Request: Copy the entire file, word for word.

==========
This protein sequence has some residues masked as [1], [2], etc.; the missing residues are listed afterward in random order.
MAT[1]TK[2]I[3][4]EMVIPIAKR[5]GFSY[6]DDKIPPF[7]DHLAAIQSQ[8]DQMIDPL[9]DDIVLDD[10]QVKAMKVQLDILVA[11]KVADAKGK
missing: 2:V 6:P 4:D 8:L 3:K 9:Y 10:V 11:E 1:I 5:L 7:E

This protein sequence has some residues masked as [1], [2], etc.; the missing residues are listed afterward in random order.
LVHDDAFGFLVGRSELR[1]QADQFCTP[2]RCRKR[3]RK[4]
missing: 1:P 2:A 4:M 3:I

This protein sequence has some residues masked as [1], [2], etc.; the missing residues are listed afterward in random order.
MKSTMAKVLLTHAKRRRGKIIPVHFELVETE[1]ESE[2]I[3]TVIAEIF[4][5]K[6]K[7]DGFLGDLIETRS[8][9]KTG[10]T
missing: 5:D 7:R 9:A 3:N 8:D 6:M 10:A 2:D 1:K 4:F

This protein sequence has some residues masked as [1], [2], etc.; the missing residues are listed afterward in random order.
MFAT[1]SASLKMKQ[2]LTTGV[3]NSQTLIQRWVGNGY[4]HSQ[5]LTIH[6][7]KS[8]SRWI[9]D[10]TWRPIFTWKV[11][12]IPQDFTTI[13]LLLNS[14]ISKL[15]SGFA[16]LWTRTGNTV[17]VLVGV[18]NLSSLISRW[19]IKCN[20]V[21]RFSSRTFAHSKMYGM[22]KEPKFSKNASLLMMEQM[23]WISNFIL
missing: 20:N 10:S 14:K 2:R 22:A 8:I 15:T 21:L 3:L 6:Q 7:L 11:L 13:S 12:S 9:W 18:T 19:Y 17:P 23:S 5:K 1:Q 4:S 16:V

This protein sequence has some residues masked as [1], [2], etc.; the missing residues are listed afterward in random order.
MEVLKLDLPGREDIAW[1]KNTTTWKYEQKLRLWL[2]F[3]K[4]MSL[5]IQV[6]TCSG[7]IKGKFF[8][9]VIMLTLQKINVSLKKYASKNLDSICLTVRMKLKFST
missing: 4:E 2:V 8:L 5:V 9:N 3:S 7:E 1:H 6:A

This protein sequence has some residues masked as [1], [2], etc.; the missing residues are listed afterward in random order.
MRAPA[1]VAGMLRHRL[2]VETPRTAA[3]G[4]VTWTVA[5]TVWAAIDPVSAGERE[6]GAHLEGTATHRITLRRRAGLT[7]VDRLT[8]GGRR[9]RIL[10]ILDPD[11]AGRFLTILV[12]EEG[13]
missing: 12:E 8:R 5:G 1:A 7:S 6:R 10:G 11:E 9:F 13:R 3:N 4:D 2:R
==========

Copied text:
This protein sequence has some residues masked as [1], [2], etc.; the missing residues are listed afterward in random order.
MAT[1]TK[2]I[3][4]EMVIPIAKR[5]GFSY[6]DDKIPPF[7]DHLAAIQSQ[8]DQMIDPL[9]DDIVLDD[10]QVKAMKVQLDILVA[11]KVADAKGK
missing: 2:V 6:P 4:D 8:L 3:K 9:Y 10:V 11:E 1:I 5:L 7:E

This protein sequence has some residues masked as [1], [2], etc.; the missing residues are listed afterward in random order.
LVHDDAFGFLVGRSELR[1]QADQFCTP[2]RCRKR[3]RK[4]
missing: 1:P 2:A 4:M 3:I

This protein sequence has some residues masked as [1], [2], etc.; the missing residues are listed afterward in random order.
MKSTMAKVLLTHAKRRRGKIIPVHFELVETE[1]ESE[2]I[3]TVIAEIF[4][5]K[6]K[7]DGFLGDLIETRS[8][9]KTG[10]T
missing: 5:D 7:R 9:A 3:N 8:D 6:M 10:A 2:D 1:K 4:F

This protein sequence has some residues masked as [1], [2], etc.; the missing residues are listed afterward in random order.
MFAT[1]SASLKMKQ[2]LTTGV[3]NSQTLIQRWVGNGY[4]HSQ[5]LTIH[6][7]KS[8]SRWI[9]D[10]TWRPIFTWKV[11][12]IPQDFTTI[13]LLLNS[14]ISKL[15]SGFA[16]LWTRTGNTV[17]VLVGV[18]NLSSLISRW[19]IKCN[20]V[21]RFSSRTFAHSKMYGM[22]KEPKFSKNASLLMMEQM[23]WISNFIL
missing: 20:N 10:S 14:K 2:R 22:A 8:I 15:T 21:L 3:L 6:Q 7:L 11:L 13:S 12:S 9:W 18:T 19:Y 17:P 23:S 5:K 1:Q 4:S 16:V

This protein sequence has some residues masked as [1], [2], etc.; the missing residues are listed afterward in random order.
MEVLKLDLPGREDIAW[1]KNTTTWKYEQKLRLWL[2]F[3]K[4]MSL[5]IQV[6]TCSG[7]IKGKFF[8][9]VIMLTLQKINVSLKKYASKNLDSICLTVRMKLKFST
missing: 4:E 2:V 8:L 5:V 9:N 3:S 7:E 1:H 6:A

This protein sequence has some residues masked as [1], [2], etc.; the missing residues are listed afterward in random order.
MRAPA[1]VAGMLRHRL[2]VETPRTAA[3]G[4]VTWTVA[5]TVWAAIDPVSAGERE[6]GAHLEGTATHRITLRRRAGLT[7]VDRLT[8]GGRR[9]RIL[10]ILDPD[11]AGRFLTILV[12]EEG[13]
missing: 12:E 8:R 5:G 1:A 7:S 6:R 10:G 11:E 9:F 13:R 3:N 4:D 2:R